Update: State Rep. Bob Turner is taking issue with our initial story about the proposed State Street development. Turner said Tuesday morning he strongly supports honoring Corinne Owens but he also strong supports Brent Oglesby's project on State Street.
"I'm in full support of the Owens project," Turner said.
Oglesby wants to build a $6.6 million mixed-use development with market-rate (ie. not subsidized) condos and commercial space at State and Silver streets.
Turner took issue with the suggestion that he supported honoring Owens, but didn't necessarily support Oglesby's project. He said he hasn't met with the mayor and disagreed with Dickert's stance to hold off on development around the potential site of the KRM train station.
Alfonso Gardner, a long-time community activist who fights for jobs, said Oglesby's project is a critical development for Racine's inner city. He was dismayed to hear Mayor Dickert's stance on the project.
"Why is the city and the mayor stopping development in an area that needs work?" Gardner said.
He added: "The mayor is going to wait six years for us to have development in the inner city."
Oglesby is appearing before the Redevelopment Authority on Wednesday in hopes of securing an option to buy land for the mixed-use project. It's unlikely the RDA will grant Oglesbly the option.
Original post ...
There is no State Street project yet, despite wrangling by two potential developers over a two-acre parcel adjacent to the Racine Transit Center, but Mayor John Dickert and State Rep. Bob Turner announced today that -- when there is, whatever it is -- it will memorialize Corinne Owens.
But the when, according to Dickert, now hinges on commuter rail.
“Corinne Owens is a part of Racine’s history and she will be honored for her efforts,” Mayor Dickert said. “While there are no current plans for developing the site by the city, any future project will include a tribute to Ms. Owens.”
“Corinne Owens has been a leader and a mentor for African Americans throughout the greater Racine community for decades,” said Turner. “She is a champion for civil rights and a symbol of strength and perseverance.”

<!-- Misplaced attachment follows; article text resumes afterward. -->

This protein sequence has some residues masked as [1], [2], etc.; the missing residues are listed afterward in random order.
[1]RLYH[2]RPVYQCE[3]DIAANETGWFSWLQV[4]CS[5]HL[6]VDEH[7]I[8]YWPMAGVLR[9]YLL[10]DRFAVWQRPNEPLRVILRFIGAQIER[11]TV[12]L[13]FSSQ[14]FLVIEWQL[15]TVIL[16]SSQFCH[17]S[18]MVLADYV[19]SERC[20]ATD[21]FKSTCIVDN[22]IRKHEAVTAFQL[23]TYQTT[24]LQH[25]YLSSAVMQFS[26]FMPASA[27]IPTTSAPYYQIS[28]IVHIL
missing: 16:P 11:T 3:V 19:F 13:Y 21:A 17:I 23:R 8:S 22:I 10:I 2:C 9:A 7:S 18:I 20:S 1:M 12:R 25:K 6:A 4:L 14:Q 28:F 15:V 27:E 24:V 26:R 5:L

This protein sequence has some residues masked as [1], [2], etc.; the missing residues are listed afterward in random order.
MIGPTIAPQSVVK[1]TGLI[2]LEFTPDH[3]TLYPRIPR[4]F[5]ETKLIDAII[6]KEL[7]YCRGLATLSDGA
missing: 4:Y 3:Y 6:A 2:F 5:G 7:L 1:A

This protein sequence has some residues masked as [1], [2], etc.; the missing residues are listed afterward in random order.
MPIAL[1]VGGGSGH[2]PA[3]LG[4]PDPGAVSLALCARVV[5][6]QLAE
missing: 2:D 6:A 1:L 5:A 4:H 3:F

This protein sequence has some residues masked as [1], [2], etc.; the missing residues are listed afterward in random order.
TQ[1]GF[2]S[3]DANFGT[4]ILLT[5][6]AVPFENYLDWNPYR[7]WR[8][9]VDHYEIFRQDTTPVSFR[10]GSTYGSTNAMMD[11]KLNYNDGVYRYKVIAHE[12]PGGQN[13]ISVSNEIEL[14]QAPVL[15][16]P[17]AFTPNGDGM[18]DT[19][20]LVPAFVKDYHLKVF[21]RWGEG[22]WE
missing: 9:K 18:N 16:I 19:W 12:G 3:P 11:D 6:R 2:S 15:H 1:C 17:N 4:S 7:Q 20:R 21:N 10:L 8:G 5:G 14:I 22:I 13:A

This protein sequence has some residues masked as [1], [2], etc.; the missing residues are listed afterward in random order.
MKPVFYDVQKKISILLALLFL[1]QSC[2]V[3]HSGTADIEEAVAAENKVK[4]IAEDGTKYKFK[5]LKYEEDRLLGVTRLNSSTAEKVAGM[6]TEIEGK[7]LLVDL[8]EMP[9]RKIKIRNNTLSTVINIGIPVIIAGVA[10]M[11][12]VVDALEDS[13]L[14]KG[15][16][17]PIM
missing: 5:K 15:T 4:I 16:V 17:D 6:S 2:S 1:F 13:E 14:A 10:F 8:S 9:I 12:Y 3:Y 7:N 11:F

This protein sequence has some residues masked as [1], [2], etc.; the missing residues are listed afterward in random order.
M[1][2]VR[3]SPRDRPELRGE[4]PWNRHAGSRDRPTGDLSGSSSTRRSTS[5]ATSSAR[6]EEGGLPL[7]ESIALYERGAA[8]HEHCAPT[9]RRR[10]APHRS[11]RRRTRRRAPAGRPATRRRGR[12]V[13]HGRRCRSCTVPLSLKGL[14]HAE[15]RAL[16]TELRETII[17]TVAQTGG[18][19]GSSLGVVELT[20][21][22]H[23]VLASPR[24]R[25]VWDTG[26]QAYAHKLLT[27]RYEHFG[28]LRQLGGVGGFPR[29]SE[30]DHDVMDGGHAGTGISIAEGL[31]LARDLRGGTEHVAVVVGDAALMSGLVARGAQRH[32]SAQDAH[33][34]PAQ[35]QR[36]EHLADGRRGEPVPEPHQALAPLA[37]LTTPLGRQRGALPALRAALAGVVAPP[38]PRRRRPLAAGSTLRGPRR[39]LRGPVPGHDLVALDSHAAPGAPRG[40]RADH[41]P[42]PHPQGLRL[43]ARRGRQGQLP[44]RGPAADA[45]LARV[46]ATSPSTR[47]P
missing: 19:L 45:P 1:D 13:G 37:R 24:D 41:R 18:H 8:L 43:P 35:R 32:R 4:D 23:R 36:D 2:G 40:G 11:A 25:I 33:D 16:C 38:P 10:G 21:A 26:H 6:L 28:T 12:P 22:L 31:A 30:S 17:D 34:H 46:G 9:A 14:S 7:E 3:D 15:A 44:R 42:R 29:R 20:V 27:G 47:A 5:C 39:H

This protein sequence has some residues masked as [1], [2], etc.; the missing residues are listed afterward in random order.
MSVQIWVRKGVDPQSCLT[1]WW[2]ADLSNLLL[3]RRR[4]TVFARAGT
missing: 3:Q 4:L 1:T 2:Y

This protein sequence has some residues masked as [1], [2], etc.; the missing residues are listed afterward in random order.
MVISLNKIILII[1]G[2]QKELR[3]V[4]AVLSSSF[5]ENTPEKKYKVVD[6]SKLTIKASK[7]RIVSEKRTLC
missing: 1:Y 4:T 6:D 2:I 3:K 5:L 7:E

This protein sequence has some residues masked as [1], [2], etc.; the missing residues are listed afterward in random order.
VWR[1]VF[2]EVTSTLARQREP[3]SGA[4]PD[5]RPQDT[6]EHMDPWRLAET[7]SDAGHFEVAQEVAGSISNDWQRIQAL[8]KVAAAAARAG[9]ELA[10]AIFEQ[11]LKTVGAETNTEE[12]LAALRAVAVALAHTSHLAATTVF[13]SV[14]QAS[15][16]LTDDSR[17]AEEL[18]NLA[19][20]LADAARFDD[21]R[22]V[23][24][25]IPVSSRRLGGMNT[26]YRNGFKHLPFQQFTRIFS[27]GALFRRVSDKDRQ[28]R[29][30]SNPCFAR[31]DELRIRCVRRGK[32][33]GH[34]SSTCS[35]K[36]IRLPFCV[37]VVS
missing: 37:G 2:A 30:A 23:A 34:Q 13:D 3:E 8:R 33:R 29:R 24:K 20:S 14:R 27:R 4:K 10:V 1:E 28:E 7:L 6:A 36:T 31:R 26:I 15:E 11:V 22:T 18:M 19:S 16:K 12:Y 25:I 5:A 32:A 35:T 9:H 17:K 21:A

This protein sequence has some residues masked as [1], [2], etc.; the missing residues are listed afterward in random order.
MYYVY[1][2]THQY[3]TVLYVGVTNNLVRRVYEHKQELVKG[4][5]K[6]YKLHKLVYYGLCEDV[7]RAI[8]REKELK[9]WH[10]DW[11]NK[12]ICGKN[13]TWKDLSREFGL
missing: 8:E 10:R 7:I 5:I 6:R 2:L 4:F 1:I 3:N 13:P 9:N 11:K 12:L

In recent months, two developers -- first, Damon Dorsey of Milwaukee and then Brent Oglesby of Racine -- requested access to the site to build Corinne Owens Square. Dorsey offered a mixed-use project with 25 apartments, 14 townhouses and 3,000 sq. ft. of commercial space. Oglesby tried unsuccessfully to take over Dorsey's option in September -- he lost a 5-2 vote by the Redevelopment Authority. A final decision on whether to grant him an option on the site was expected this month.
But the mayor's office said today the city has decided to hold on to all city-owned land around the train station until a decision has been made on commuter rail.
“I have known Corinne Owens for many years and have always been impressed by her unwavering commitment to justice. Her fight for civil rights and equality has left an indelible mark on Racine’s history,” said Dickert. “She is most deserving of a lasting memorial in our city for all of her outstanding contributions on behalf of civil rights since she became a citizen of Racine in the early 1950’s.”
Owens, honored by Racine County Democrats in March with the Phyllis Dresen Spirit of Democracy Award, rose from a janitor's position, when she was refused a teaching job because of her race, to become chair of the Gateway Technical College Board, president of the NAACP, and a leader in the effort to pass the Fair Housing Act